TOLERANCE MAPPING – PARTITION WALL CASE
REVISITED
Colin Milberg1 and Iris D. Tommelein2
ABSTRACT
Geometric tolerances within a component and assembly combine to form closed loops based
on the work structure, i.e. the geometry, function, construction methods and construction
sequence of the component, assembly or system. A tolerance loop is by definition overconstrained. Tolerance loops can cause fit-up or functional problems if the tolerances within
the loop are inconsistent. Inconsistency is common because geometric tolerances are not
given due consideration in civil systems design and construction.
Milberg and Tommelein (2003) demonstrated how a combination of tolerance mapping
and tolerance management techniques from manufacturing research applied to the case of a
simple partition wall can help designers represent tolerance loops for different system work
structures. This tolerance mapping technique applied to the same case is herein expanded to
include representations of the magnitude of each tolerance and their degree of influence on
the loop closure. Tolerance principles of datum reduction and consistency are also applied.
KEYWORDS
Tolerances, Constructability, Work Structuring, Lean Construction
1
2
PhD Candidate, Civil and Envir. Engrg. Department, 215 McLaughlin Hall, Univ. of California, Berkeley,
CA 94720-1712, 510/289-2552, FAX 510/643-8919, [email protected]
Professor, Civil and Envir. Engrg. Department, 215-A McLaughlin Hall, Univ. of California, Berkeley, CA
94720-1712, Phone +1 510/643-8678, FAX 510/643-8919, [email protected]
1
INTRODUCTION
Milberg and Tommelein (2003) identified a lack of understanding and attention by AEC
practitioners to the impacts of geometric tolerances on the quality, duration and cost of AEC
projects. Tolerances can impact project quality when they are exceeded and accepted because
rework is too costly. Tolerances can impact project duration and cost when rework,
additional processes or more time consuming and costly processes are required to meet
project tolerances. Tolerances are exceeded because the design tolerance is tighter than the
associated process capability, the accumulations of the individual component tolerances
specified exceed the assembly tolerance, the communication of tolerance constraints are
unclear or non-existent, or there is a lack of care in process execution.
AEC practitioners lack understanding of and give little attention to tolerances for several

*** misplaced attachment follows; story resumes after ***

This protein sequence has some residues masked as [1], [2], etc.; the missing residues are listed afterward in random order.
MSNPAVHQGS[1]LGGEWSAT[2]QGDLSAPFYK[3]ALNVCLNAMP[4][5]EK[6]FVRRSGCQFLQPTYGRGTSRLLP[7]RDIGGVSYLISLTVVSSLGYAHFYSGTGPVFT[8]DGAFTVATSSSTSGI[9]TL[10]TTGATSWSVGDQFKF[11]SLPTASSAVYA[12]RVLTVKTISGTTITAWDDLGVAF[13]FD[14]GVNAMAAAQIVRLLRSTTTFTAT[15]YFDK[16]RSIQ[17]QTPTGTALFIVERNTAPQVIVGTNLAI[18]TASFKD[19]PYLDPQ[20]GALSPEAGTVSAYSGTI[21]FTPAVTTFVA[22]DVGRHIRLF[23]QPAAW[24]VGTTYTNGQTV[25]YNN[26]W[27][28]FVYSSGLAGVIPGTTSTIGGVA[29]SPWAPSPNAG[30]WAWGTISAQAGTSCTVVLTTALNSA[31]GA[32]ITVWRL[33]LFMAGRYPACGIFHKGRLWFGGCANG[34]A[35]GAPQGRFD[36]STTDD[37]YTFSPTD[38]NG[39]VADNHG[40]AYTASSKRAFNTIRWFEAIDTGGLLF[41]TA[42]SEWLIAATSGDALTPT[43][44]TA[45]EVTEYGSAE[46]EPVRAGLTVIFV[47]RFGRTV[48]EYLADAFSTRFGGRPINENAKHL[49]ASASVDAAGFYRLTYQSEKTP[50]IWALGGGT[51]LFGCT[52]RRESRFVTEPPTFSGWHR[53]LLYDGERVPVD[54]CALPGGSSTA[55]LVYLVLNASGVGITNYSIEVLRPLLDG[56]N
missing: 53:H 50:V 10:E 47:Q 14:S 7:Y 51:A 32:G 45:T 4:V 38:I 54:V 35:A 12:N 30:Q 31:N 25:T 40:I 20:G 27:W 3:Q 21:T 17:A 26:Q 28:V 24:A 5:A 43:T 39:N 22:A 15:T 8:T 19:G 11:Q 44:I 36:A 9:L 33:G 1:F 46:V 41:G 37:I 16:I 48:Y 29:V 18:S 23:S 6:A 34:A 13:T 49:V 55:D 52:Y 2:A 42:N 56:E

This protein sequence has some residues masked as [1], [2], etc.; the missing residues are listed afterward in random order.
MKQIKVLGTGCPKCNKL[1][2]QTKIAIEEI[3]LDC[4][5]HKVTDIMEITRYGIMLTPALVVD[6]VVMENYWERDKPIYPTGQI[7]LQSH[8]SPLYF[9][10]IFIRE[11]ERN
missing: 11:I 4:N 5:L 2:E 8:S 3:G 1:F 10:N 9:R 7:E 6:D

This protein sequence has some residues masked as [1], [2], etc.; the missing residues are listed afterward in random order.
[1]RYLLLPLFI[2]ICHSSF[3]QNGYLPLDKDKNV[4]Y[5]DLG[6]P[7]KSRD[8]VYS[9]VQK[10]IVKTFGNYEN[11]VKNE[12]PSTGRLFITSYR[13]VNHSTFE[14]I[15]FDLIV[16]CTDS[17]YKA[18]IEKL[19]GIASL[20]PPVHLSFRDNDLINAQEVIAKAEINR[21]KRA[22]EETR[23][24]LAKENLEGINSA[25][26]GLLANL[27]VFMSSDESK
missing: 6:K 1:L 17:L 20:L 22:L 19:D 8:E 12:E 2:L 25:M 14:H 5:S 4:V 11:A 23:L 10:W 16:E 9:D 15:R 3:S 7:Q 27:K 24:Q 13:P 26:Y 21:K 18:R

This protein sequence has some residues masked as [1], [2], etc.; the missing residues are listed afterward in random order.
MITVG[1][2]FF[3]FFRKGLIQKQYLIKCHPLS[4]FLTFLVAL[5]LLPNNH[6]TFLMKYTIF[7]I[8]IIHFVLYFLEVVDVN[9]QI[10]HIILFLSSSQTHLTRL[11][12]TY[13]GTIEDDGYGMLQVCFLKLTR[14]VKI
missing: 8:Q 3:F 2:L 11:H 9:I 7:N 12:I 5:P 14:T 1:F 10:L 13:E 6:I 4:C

reasons. First is the lack of data on geometric variation in AEC processes, process
capabilities. Second is the lack of clarity in who is responsible for managing tolerances. The
tendency is to push the responsibility downstream and rely on skilled labor and rework. Third
is the current practice for accounting for costs. Practitioners rely on traditional strategies to
absorb geometric variations. These strategies are assumed as necessary and the associated
costs are not individually tracked. We are left with no means to compare the impacts of
alternative strategies. Fourth is the difficulty in visualizing and describing geometric
variations and their accumulation.
In manufacturing there are standards for tolerance specification and interpretation as well
as tools for tolerance analysis and allocation which evaluate tolerance accumulation and aid
in visualization. Adapting these tools for use in civil engineering seems a logical first step for
improving tolerance management in architecture, engineering and construction (AEC). The
accumulation of tolerances through an assembly or series of processes is defined by the
assembly function. Table 1 shows the design decisions that impact the assembly function and
the AEC project phase in which they are typically determined.
Table 1: Assembly Function Decisions and Project Phase (Gerth 1997 and Soderberg and Lindkvist 1999)
Assembly Function Design Decisions
Feature and Assembly Tolerance Specification
System Geometry
Datum Priority
Connection Types
Fabrication/ Construction Means and Methods
Process Sequence
Project Phase
Product Design
Product Design
Distributed, All Phases
Product or Process Design
Process Design, Fab. and Construction
Process Design and Construction
Work-structuring is the process of breaking work into chunks, assigning them, sequencing
them, and defining their handoffs between production units (Ballard et al. 2001). Typical
project work-structure would execute product design by a designer, process design by a
contractor, fabrication by fabricators and construction by the contractor in that order.
However, this work-structure may not be the most efficient for all projects. Constructability
research has shown that decisions regarding construction means and methods may have a
greater influence on project cost, schedule, and quality than product design decisions (CII
2
1993). The point is that all these decisions are interdependent. Accumulation of tolerances is
one way in which these decisions are interdependent. Also, individual process workstructures are what determine construction means and methods and process sequence.
Therefore accumulation of tolerances should be a consideration in the work-structuring of the
project both in terms of the major project phases and the work-structuring of processes within
a given phase.
Tolerance networks (Tsai and Cutosky 1996) are a tool for graphically representing the
path of tolerance accumulation based on a product component breakdown. Milberg and